privacy

Insider threat: When a company data breach comes from within

There’s one kind of cybersecurity breach that's almost impossible to defend against, and that’s when the weak link is operating within the organization.  

Most breaches we hear about in the news pertain to external threats. International criminals hack into servers, hold data hostage, or release sensitive information to the public. These outside forces use tactics such as phishing to penetrate the organization with intent to do harm. 

But just as damaging: someone who — for whatever reason — decides to bring down a company from the inside. 

Data danger at Desjardins

On Thursday Desjardins Group in Quebec announced that a former employee publicly shared the personal info of 2.9 million members, including names, phone numbers, dates of birth, email addresses, social insurance numbers, banking habits — in short, everything and more that a criminal would need to commit identity theft. 

This breach is huge, affecting 40 per cent of Desjardins’ members. Desjardins is offering to pay for credit monitoring as well as a year’s worth of identity theft insurance for those affected, but it’s hard to know whether this will be enough to ensure no fraudsters take advantage of the situation. 

Manipulation based on trust

This kind of action is a bit like going undercover, except instead of doing so to investigate illegal activity as the police do, the goal is to commit crimes by building relationships and earning the trust of peers. The accused ex-employee, whose name has not been released, was a valued Desjardins employee who had access to the kinds of information needed to do major damage. According to Desjardins, the employee also convinced other employees to gain access to records he didn’t have the right to access using a technique known as social engineering. 

To “social engineer” is to manipulate people psychologically into performing actions or divulging private information. The former employee used social engineering for malevolent ends, ultimately betraying their employer in the worst way possible. This is so hard to prevent because human nature is to suspect strangers rather than friends or colleagues of wrongdoing.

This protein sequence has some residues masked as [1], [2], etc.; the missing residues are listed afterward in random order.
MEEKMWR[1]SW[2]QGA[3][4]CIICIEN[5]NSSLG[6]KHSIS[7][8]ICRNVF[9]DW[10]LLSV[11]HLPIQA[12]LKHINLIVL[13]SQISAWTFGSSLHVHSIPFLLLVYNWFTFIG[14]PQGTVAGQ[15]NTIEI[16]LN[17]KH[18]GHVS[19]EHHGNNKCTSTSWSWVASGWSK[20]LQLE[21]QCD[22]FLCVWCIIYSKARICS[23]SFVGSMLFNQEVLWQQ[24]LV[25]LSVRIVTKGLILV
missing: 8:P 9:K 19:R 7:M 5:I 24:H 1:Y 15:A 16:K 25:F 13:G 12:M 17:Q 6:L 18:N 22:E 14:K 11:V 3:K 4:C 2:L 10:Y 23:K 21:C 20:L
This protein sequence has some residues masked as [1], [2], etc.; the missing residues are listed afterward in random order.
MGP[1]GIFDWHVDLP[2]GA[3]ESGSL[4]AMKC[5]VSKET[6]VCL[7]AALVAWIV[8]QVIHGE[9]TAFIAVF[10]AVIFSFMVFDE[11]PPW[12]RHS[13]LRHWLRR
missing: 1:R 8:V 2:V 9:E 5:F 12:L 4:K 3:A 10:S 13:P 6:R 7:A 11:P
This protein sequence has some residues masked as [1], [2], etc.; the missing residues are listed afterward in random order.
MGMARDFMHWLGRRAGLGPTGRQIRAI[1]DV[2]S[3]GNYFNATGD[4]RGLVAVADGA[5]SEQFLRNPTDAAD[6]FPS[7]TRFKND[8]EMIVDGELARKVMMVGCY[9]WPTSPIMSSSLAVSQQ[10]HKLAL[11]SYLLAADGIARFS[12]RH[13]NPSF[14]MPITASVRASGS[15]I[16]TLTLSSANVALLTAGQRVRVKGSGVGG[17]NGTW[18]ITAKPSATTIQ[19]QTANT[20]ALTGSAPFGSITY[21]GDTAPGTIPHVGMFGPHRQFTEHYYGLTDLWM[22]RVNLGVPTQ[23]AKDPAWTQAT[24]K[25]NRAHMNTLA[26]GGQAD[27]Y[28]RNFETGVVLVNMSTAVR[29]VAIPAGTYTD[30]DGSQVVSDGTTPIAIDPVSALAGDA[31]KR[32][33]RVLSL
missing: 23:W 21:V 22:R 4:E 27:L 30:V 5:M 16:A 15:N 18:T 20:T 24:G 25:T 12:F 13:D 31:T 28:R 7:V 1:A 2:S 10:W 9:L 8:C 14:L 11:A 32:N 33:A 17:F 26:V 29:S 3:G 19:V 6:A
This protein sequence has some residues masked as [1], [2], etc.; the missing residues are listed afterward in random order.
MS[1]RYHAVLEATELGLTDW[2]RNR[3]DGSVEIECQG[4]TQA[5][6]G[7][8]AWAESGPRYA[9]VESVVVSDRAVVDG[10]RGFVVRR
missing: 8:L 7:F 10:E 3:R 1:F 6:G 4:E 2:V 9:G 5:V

To avoid falling victim, companies should reinforce the importance of data privacy and ramp up cybersecurity training including talking about all the various ways that people use social engineering, by phone, by email, by text or in this case, in person. That way, it’s less likely they’ll be manipulated in the first place. 

How can individuals protect their privacy?

If you’re a Desjardins member whose data was compromised, and even if you’re not, here's how to protect yourself against identity fraud: 

  • Take advantage of credit monitoring offered by Desjardins and other credit monitoring services. This basically alerts you to changes in your credit report and indicates possible signs of identity fraud such as a new account being opened in your name. 

  • Lock down your digital identity and your accounts: this means you need to stop using the same passwords (create a new long one for every site, and store them in a password manager); make sure to enable two-factor authentication wherever possible; and be vigilant about emails you receive, particularly if they’re about the Desjardins breach itself, because phishers will be looking to exploit the fear surrounding this juicy news item 

  • Pay close attention to transactions not only on your Desjardins accounts, but any financial transactions, because SINs, birth dates, and banking habits were potentially exposed, and these are the keys to the kingdom when it comes to identity theft. 

To learn more about protecting your identity at home or at work, contact the Beauceron Security Team @info@beauceronsecurity.com or 1-877-516-9245. 

3 quick and easy ways to declutter your digital life

Unless you're living under a rock, you’re probably aware of dozens of recent data breaches involving huge — and therefore implicitly trusted — companies (*cough* Facebook) where your sensitive information was mishandled and put at risk. 

Privacy is a major issue these days, and the best way to prevent your data from being exposed in a breach is to start small, at home. 

1) Let’s get physical